Fowler Still Looking for that Breakthrough Moment with A's

John Hickey

Baseball has been played in New York for more than a century, so it’s possible that somewhere along the line someone had a shorter career as a New York Yankee than Dustin Fowler.

No names come readily to mind, however.

Fowler made his Major League debut in pinstripes on June 29, 2017 against the White Sox in Chicago. He was in the starting lineup, batting sixth. He was due up second in the second inning. But in the bottom of the first, right-fielder Fowler went racing toward the stands while trying to run down a foul ball hit by Jose Abreu.

He never got there. He slammed into the wall, suffered an open rupture of the patella tendon in his right knee after hitting an unpadded metal electrical box adjacent to the fence. He tried to remain on his feet, but the severity of the crash made that impossible. Helped off the field by manager Joe Girardi, who was in tears, Fowler would never play another inning for the Yankees.

Those 30 minutes or so would have to stand as his New York career. He never got that first at-bat, making him something of a modern-day Moonlight Graham, if briefly.

“It was brutal,” Fowler said later. “You wouldn’t want that from anyone in their debut. It was a special moment that was taken from me. I was thankful that I was able to come back and get it again. (At the time) you don’t know if you’re ever going to be able to come back or play again. It was such a serious injury. You didn’t know how messed up it would be.”

The Yankees traded him to Oakland that winter – Oakland gave up then-ace Sonny Gray, and Fowler was the centerpiece of a deal that also saw the A’s pick up two other players currently in A’s camp -- pitcher James Kaprielian and infielder/outfielder Jorge Mateo.

Fowler was finally able to get his first Major League at-bat, and 191 more, with the A’s in 2018 with Oakland giving him a chance to be the starting center fielder. It didn’t work as either he or the A’s wished, just a .224/.256/.356 slash line in about half a season.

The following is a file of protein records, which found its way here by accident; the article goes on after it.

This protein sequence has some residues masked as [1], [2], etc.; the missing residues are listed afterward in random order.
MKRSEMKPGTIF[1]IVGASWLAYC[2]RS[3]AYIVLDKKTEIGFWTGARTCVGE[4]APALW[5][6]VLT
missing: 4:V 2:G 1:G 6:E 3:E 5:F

But Fowler never played an inning in Oakland in 2019 as others, including Ramon Laureano, moved ahead of him. There was some thought that his play had declined.

“In some of his outfield play, you could see there was some hesitancy once he got close to the wall,” manager Bob Melvin said in a morning media scrum this week. “I’m not sure if that was the case or not, but you can understand why. He was on the fast track (in New York). That (injury) set him back quite a bit.”

Now Fowler is in camp now hoping that he can force his was onto a roster that is creditably stocked with outfielders, including Mark Canha, Laureano, Stephen Piscotty, Chad Pinder and DH Khris Davis.

“There are a lot of guys vying for that spot that gives us depth over the course of the season,” manager Bob Melvin in looking at Fowler’s prospects. “I still think Dustin has a lot of upside. He just hasn’t put it all together. We brought him over for a reason in a high-profile trade.

“He got some opportunities early on. At some point in time he’s going to figure it out.”

So far, it’s not going well. Fowler is hitless in his first eight spring at-bats.

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